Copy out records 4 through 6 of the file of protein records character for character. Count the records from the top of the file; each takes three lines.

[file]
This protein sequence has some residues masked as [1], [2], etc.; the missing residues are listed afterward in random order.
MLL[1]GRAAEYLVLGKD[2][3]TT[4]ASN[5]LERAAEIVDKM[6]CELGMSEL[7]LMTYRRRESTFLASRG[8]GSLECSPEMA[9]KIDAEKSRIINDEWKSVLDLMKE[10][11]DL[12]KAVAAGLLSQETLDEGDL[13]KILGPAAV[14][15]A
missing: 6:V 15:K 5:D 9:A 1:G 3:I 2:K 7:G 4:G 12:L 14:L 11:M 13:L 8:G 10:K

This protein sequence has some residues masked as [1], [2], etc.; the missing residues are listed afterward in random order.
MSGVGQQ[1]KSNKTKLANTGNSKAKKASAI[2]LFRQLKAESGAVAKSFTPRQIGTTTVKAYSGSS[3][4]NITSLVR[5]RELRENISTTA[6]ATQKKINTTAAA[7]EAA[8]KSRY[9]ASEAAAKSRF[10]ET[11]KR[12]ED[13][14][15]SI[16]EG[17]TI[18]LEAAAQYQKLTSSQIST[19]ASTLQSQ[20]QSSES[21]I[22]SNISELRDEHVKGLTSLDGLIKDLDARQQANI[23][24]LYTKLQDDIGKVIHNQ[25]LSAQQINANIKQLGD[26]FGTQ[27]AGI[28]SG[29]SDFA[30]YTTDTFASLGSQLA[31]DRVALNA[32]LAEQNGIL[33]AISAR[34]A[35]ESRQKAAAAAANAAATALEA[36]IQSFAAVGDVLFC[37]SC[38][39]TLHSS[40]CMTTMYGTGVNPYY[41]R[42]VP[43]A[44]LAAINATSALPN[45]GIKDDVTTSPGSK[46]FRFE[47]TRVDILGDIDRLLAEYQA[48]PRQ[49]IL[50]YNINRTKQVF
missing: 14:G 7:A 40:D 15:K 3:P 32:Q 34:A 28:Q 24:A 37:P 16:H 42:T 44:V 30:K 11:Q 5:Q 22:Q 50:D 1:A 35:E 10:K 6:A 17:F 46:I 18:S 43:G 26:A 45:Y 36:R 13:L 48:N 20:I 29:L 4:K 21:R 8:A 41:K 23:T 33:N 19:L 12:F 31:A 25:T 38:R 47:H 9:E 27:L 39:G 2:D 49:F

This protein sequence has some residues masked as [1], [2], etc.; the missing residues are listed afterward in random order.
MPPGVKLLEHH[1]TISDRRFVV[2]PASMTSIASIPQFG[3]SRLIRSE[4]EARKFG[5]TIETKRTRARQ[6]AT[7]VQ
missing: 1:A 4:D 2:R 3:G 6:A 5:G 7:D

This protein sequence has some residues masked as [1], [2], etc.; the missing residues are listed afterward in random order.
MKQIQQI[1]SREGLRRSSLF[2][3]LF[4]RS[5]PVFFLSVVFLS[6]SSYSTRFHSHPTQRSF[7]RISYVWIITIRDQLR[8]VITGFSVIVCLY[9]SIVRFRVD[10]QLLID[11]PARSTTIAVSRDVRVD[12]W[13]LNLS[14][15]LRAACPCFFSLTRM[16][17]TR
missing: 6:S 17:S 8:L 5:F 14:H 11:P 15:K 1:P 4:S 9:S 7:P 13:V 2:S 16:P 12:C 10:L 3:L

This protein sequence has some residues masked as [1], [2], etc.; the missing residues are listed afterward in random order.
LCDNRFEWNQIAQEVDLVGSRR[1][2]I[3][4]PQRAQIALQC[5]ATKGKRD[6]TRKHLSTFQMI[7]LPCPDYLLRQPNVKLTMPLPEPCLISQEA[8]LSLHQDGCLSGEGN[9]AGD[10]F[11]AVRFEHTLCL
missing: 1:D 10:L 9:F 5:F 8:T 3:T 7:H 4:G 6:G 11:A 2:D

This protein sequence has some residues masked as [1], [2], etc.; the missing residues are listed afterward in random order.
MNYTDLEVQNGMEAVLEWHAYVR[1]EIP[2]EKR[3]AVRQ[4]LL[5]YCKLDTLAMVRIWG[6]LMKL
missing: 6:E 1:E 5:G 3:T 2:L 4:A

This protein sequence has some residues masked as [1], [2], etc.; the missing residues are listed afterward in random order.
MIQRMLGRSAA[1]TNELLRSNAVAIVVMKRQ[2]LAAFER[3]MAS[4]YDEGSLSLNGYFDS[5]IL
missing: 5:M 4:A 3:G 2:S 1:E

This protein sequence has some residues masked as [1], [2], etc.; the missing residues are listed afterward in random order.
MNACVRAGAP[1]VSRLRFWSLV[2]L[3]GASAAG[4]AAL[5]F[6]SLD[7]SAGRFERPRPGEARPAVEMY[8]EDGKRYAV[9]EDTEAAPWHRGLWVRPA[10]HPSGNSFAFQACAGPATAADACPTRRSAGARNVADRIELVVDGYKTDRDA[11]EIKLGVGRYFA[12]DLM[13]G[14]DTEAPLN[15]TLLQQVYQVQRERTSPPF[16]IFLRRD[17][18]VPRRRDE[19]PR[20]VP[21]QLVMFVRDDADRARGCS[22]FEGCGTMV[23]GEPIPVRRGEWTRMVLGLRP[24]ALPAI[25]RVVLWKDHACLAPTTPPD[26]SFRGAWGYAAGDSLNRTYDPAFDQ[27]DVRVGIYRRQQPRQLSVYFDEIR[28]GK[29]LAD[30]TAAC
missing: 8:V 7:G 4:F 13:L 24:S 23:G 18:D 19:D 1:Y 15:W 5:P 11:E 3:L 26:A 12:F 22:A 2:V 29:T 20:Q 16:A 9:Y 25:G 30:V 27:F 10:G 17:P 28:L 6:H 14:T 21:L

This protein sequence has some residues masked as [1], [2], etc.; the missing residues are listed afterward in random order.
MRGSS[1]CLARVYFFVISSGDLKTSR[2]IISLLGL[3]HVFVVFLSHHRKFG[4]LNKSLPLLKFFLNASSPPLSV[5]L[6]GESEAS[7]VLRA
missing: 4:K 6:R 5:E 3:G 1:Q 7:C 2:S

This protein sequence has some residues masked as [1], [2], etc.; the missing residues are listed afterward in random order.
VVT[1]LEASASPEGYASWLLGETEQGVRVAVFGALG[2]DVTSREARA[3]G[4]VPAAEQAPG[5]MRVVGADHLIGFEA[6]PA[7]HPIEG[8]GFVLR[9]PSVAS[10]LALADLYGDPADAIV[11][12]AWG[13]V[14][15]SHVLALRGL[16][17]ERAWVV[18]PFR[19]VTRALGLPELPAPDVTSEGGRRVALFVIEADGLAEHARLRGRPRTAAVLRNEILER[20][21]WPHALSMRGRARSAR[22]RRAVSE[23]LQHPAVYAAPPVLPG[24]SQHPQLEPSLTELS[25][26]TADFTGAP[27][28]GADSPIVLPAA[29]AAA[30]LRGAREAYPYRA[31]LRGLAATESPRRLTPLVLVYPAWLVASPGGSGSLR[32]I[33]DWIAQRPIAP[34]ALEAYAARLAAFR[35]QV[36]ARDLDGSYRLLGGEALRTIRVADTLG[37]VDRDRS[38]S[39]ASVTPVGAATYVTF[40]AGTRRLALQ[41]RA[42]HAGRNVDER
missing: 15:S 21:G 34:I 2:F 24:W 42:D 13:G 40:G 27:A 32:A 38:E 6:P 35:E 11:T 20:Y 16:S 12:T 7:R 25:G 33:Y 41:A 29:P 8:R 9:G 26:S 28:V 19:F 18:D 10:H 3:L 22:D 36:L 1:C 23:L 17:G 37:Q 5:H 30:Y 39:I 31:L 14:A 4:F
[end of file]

This protein sequence has some residues masked as [1], [2], etc.; the missing residues are listed afterward in random order.
MKQIQQI[1]SREGLRRSSLF[2][3]LF[4]RS[5]PVFFLSVVFLS[6]SSYSTRFHSHPTQRSF[7]RISYVWIITIRDQLR[8]VITGFSVIVCLY[9]SIVRFRVD[10]QLLID[11]PARSTTIAVSRDVRVD[12]W[13]LNLS[14][15]LRAACPCFFSLTRM[16][17]TR
missing: 6:S 17:S 8:L 5:F 14:H 11:P 15:K 1:P 4:S 9:S 7:P 13:V 2:S 16:P 12:C 10:L 3:L

This protein sequence has some residues masked as [1], [2], etc.; the missing residues are listed afterward in random order.
LCDNRFEWNQIAQEVDLVGSRR[1][2]I[3][4]PQRAQIALQC[5]ATKGKRD[6]TRKHLSTFQMI[7]LPCPDYLLRQPNVKLTMPLPEPCLISQEA[8]LSLHQDGCLSGEGN[9]AGD[10]F[11]AVRFEHTLCL
missing: 1:D 10:L 9:F 5:F 8:T 3:T 7:H 4:G 6:G 11:A 2:D

This protein sequence has some residues masked as [1], [2], etc.; the missing residues are listed afterward in random order.
MNYTDLEVQNGMEAVLEWHAYVR[1]EIP[2]EKR[3]AVRQ[4]LL[5]YCKLDTLAMVRIWG[6]LMKL
missing: 6:E 1:E 5:G 3:T 2:L 4:A